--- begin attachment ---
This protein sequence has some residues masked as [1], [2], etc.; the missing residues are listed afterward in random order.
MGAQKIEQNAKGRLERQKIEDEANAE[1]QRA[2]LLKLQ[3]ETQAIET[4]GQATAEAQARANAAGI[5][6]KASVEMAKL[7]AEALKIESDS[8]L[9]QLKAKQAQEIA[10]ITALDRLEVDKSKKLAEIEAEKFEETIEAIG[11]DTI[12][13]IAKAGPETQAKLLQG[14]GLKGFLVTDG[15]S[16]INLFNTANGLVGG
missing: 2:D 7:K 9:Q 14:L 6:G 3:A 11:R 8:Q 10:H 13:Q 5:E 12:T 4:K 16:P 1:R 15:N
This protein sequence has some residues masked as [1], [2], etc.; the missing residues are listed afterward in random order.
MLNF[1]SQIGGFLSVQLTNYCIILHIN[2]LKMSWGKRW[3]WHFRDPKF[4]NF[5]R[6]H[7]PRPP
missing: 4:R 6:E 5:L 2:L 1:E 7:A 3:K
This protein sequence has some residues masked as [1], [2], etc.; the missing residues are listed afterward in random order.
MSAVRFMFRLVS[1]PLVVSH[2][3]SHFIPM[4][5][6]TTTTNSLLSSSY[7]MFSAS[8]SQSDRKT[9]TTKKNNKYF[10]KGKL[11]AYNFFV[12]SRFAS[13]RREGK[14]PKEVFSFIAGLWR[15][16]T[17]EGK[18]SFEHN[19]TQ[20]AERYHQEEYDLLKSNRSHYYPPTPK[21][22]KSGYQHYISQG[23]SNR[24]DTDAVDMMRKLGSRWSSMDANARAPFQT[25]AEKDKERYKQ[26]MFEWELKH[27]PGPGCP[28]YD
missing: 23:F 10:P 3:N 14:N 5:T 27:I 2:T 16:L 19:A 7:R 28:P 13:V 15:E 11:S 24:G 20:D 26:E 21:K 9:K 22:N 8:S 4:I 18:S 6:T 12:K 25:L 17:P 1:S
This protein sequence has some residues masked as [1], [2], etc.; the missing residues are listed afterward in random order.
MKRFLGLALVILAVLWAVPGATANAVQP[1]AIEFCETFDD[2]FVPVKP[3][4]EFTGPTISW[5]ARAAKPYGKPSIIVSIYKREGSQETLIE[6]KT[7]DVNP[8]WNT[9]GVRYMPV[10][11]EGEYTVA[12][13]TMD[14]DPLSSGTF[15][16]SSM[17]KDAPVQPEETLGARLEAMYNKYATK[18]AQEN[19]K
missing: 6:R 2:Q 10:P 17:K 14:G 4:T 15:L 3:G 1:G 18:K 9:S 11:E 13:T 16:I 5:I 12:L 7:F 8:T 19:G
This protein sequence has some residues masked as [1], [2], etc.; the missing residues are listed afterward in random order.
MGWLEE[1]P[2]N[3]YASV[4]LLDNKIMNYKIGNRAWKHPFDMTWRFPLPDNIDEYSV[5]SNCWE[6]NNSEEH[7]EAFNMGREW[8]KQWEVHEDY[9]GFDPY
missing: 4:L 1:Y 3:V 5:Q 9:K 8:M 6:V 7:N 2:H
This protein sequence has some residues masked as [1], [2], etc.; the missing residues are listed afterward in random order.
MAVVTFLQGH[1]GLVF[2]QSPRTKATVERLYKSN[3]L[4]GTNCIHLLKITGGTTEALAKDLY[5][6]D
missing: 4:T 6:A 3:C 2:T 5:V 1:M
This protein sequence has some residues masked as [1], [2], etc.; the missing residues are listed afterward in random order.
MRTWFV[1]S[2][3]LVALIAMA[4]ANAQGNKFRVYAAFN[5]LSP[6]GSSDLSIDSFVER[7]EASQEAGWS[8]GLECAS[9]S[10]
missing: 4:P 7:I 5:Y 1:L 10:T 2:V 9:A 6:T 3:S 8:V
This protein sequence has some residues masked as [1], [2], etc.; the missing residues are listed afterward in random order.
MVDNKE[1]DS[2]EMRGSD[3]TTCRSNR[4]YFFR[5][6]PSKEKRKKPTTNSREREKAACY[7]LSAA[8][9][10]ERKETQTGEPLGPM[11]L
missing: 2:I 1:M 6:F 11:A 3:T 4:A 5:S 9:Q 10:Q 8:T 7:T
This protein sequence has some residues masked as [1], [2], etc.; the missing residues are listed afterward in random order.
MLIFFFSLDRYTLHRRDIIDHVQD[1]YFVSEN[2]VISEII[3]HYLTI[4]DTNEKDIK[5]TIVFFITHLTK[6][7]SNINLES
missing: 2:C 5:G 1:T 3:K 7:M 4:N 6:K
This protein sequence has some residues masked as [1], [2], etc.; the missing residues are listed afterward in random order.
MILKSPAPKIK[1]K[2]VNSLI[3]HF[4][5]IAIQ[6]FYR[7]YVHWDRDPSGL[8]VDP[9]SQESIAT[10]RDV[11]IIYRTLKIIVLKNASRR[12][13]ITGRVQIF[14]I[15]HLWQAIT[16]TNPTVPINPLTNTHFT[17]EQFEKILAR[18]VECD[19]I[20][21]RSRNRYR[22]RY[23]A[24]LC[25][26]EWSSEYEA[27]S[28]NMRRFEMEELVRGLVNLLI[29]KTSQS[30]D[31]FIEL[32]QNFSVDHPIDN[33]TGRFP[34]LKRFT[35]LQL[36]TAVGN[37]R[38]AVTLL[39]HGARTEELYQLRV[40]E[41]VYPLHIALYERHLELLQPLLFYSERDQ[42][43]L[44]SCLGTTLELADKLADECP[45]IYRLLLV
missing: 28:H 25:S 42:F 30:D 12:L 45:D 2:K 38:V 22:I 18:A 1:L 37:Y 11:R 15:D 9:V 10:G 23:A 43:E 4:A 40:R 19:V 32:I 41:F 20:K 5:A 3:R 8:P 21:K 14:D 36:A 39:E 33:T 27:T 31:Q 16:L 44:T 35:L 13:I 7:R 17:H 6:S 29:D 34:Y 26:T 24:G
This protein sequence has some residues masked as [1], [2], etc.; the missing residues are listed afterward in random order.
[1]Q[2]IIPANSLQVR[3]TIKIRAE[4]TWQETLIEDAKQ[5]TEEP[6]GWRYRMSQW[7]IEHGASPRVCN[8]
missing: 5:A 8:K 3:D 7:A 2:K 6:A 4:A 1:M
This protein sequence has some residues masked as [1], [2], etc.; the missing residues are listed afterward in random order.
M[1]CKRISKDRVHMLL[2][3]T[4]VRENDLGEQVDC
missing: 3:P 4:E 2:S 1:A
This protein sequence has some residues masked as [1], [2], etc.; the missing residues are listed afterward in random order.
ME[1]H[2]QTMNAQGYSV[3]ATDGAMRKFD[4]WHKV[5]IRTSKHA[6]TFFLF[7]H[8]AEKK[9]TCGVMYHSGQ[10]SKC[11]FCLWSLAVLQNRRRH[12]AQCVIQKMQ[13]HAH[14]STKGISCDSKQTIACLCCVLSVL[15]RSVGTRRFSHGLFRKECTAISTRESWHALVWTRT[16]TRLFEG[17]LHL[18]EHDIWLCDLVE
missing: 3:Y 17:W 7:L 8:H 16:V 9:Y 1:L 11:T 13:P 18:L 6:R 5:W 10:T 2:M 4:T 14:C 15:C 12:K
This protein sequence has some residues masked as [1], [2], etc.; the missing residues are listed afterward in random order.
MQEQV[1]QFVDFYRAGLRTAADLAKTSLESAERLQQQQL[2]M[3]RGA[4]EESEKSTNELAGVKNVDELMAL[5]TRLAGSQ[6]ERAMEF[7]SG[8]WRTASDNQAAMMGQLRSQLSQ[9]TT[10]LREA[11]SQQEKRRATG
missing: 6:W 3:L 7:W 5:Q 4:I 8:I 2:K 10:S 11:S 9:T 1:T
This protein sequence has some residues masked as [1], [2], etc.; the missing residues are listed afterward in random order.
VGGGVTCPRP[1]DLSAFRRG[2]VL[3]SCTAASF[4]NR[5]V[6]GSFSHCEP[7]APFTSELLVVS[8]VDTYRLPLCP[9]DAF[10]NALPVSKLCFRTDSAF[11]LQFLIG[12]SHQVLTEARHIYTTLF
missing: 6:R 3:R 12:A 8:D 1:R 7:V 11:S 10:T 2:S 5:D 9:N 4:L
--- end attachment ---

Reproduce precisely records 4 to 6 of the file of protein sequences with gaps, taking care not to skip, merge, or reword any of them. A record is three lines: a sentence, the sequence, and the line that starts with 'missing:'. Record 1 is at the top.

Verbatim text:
This protein sequence has some residues masked as [1], [2], etc.; the missing residues are listed afterward in random order.
MKRFLGLALVILAVLWAVPGATANAVQP[1]AIEFCETFDD[2]FVPVKP[3][4]EFTGPTISW[5]ARAAKPYGKPSIIVSIYKREGSQETLIE[6]KT[7]DVNP[8]WNT[9]GVRYMPV[10][11]EGEYTVA[12][13]TMD[14]DPLSSGTF[15][16]SSM[17]KDAPVQPEETLGARLEAMYNKYATK[18]AQEN[19]K
missing: 6:R 2:Q 10:P 17:K 14:G 4:T 15:L 3:G 1:G 18:K 9:S 11:E 13:T 16:I 5:I 12:L 7:F 8:T 19:G
This protein sequence has some residues masked as [1], [2], etc.; the missing residues are listed afterward in random order.
MGWLEE[1]P[2]N[3]YASV[4]LLDNKIMNYKIGNRAWKHPFDMTWRFPLPDNIDEYSV[5]SNCWE[6]NNSEEH[7]EAFNMGREW[8]KQWEVHEDY[9]GFDPY
missing: 4:L 1:Y 3:V 5:Q 9:K 8:M 6:V 7:N 2:H
This protein sequence has some residues masked as [1], [2], etc.; the missing residues are listed afterward in random order.
MAVVTFLQGH[1]GLVF[2]QSPRTKATVERLYKSN[3]L[4]GTNCIHLLKITGGTTEALAKDLY[5][6]D
missing: 4:T 6:A 3:C 2:T 5:V 1:M